Last week, the Equal Justice Initiative opened the National Memorial for Peace and Justice, a “devastating, long overdue” tribute to 4,000 victims of lynching. Our nation’s grim history of racist extrajudicial killings, perpetrated primarily against black victims, has led the period from the early 1880s through the early 1930s to be called the “lynching era.”’
The memorial provides a powerful reminder that white supremacy and inequality in modern-day America have deep roots in our history. But it also reminds us of the crucial role of black female activists who, over a century, ago, were calling BS on this horrific practice.
Ida B. Wells was a pathbreaking writer, civil rights leader, and activist who used careful research methods and a mighty pen to document the practice of lynching and lead a crusade to end it. As Mariame Kaba of the NIA project writes, “No one did more to raise consciousness and to end systemic lynching in the U.S. than Ida B. Wells-Barnett. Born in 1862 to enslaved parents in Holly Springs, Mississippi...Wells wrote blistering editorials decrying the injustice of lynching; she published pamphlets on the topic and traveled overseas to lecture about the evils of extrajudicial killings.” When we press for an end to white supremacy and criminal justice reform, we stand on the shoulders of this giant.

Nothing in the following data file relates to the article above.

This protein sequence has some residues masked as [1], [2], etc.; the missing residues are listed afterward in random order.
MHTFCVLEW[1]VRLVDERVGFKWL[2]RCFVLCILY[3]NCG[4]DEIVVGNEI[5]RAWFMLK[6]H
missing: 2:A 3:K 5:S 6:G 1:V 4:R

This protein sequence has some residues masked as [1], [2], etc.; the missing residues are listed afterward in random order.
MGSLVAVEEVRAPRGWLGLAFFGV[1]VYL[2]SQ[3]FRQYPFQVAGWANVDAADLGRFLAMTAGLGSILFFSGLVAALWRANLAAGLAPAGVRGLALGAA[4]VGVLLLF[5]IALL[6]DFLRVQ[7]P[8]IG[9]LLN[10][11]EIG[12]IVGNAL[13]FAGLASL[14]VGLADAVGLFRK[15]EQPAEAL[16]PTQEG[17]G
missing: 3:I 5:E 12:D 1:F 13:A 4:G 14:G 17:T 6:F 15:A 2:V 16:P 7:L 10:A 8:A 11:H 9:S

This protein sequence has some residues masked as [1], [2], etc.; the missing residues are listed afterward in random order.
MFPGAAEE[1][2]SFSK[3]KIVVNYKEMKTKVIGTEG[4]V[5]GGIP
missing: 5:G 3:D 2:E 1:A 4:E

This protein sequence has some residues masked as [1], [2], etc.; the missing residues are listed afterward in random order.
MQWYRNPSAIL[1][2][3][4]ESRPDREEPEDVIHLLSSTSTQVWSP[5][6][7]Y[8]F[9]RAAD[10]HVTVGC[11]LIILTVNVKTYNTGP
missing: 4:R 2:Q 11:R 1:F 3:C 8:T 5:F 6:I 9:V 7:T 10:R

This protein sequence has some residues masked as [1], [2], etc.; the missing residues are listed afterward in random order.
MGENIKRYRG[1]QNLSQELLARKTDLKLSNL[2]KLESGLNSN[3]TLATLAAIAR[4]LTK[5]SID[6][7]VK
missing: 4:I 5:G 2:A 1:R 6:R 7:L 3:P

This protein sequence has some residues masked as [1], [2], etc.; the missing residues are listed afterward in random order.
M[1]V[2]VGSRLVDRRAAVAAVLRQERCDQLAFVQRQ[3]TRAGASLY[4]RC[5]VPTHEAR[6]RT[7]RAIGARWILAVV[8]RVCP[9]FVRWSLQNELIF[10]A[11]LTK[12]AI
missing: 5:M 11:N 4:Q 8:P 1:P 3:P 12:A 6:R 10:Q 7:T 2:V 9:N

All-of-us must honor the victims of lynching and the civil rights activist Ida B. Wells.
1 Donate to the campaign to erect a monument to honor Ida B. Wells2 Visit and like the Equal Justice Initiative’s Facebook page and watch their video about lynching in America. Share it with your friends.